Title I Schools
Improving the Academic Achievement of the Disadvantaged
What is Title I?
Title I, of the Elementary and Secondary Education Act (ESEA) of 1965, is the largest federal contribution to K-12 education. It consists of several funding streams for school districts and schools to supplement local educational programs and to help ensure that economically disadvantaged students are given the same opportunity to achieve state-defined academic standards as their peers.
In exchange for financial support, schools, districts, and states are held accountable for raising academic performance of all students, narrowing the achievement gap between underachieving groups and their more advantaged peers, and enabling those most at risk to reach state academic standards.
The goal of Title I is a high-quality education for every child, so the program provides extra help to students who need it most. These are children who are the furthest from meeting the standards the state has set for all children. Title I resources are directed to schools with high percentages of at-risk students.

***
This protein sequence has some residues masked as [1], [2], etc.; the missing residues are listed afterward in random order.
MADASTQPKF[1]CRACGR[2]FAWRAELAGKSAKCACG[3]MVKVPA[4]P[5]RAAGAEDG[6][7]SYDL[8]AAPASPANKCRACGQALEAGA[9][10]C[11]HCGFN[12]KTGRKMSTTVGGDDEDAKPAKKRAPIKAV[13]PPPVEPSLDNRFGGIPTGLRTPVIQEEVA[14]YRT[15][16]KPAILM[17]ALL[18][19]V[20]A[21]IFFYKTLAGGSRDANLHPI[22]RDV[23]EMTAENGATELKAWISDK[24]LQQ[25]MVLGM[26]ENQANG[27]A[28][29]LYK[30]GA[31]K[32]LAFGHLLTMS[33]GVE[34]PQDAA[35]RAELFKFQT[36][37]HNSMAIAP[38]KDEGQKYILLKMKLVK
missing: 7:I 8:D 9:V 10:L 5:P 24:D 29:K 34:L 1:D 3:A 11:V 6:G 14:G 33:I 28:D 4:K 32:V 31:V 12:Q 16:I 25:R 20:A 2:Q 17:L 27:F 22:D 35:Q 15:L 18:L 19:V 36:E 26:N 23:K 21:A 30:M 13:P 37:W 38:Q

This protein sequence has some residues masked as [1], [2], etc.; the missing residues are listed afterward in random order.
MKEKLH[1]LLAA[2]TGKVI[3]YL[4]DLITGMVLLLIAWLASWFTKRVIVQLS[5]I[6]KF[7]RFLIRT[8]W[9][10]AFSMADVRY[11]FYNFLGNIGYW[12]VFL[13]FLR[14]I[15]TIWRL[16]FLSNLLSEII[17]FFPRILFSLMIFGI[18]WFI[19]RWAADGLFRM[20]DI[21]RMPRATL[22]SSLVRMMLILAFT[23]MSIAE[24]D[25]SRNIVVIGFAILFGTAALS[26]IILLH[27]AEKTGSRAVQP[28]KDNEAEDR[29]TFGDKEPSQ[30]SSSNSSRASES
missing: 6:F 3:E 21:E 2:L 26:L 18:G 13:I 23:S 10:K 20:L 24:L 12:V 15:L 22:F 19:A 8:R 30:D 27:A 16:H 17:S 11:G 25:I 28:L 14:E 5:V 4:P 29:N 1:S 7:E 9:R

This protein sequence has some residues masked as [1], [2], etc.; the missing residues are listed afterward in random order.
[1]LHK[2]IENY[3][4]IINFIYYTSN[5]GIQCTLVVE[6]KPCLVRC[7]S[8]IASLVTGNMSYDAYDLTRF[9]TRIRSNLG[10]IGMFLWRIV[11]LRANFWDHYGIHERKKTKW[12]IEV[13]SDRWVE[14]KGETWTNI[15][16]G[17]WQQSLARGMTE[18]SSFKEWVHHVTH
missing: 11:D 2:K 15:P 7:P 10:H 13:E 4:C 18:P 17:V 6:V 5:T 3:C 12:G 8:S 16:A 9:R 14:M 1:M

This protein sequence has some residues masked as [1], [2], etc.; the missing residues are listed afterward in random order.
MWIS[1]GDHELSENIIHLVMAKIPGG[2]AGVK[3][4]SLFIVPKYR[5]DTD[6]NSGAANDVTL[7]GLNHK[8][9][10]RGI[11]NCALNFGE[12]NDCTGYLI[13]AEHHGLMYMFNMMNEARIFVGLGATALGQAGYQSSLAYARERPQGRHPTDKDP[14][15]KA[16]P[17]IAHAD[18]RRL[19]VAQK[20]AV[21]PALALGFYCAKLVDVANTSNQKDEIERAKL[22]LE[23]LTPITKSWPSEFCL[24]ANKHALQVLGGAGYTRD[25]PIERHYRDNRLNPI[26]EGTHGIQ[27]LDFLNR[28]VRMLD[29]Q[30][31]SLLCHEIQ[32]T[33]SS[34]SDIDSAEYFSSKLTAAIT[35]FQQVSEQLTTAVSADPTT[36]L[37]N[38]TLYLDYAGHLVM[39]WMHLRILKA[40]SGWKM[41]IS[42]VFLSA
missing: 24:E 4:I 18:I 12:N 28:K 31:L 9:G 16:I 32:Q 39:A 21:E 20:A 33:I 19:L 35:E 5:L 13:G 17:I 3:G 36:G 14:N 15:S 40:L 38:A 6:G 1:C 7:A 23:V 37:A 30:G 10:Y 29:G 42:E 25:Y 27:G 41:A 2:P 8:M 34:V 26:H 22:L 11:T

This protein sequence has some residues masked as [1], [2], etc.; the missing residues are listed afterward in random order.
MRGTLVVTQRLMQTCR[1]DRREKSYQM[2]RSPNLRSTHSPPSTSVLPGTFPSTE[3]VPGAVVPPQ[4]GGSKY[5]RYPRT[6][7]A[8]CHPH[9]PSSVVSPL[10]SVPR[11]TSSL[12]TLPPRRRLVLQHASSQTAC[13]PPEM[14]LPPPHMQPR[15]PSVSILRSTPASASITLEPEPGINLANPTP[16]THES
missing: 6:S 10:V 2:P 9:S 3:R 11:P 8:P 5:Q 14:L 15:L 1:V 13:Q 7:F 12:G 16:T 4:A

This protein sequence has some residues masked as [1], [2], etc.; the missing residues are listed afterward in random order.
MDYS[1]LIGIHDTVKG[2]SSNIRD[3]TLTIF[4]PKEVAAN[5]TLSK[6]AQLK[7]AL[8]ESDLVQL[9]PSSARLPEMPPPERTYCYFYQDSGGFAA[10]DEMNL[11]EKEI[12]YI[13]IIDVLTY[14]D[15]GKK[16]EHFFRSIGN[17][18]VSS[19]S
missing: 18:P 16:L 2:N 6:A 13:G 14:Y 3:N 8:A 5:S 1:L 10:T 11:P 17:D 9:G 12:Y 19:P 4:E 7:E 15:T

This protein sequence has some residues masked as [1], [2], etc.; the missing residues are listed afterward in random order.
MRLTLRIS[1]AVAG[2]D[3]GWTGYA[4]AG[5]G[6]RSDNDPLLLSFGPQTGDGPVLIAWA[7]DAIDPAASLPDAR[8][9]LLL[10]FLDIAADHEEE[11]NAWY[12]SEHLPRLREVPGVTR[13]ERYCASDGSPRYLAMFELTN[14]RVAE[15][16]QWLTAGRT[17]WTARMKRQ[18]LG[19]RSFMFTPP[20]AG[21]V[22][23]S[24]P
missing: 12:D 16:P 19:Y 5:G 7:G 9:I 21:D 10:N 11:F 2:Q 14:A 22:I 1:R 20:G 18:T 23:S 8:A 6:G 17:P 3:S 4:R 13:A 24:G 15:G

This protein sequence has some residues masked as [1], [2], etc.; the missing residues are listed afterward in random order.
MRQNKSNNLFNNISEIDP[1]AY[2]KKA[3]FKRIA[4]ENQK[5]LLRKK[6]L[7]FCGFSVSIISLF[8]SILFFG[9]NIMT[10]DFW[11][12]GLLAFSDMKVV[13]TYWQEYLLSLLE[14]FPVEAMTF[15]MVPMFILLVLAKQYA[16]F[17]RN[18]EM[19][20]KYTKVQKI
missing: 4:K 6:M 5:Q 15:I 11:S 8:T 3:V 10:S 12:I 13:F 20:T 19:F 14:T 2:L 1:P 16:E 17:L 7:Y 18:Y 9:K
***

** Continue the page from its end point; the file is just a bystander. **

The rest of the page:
How Title I Works:
The federal government provides funding to states each year for Title I. To get the funds, each state must submit a plan describing:
- What all children are expected to know
- The high-quality standards of performance that all children are expected to meet
- Ways to measure progress
State educational agencies (SEAs) send the money to the school districts based on the numbers of low-income families.
The Local Educational Agency (LEA) identifies eligible schools -- those with the highest percentage of children from low-income families, and provides Title I resources.
The Title I school (this includes parents, teachers, administrators, and other school staff) works to:
- Identify students most in need of educational help
- Set goals for improvement
- Measure student progress
- Develop programs that add to regular classroom instruction
- Involve parents in all aspects of the program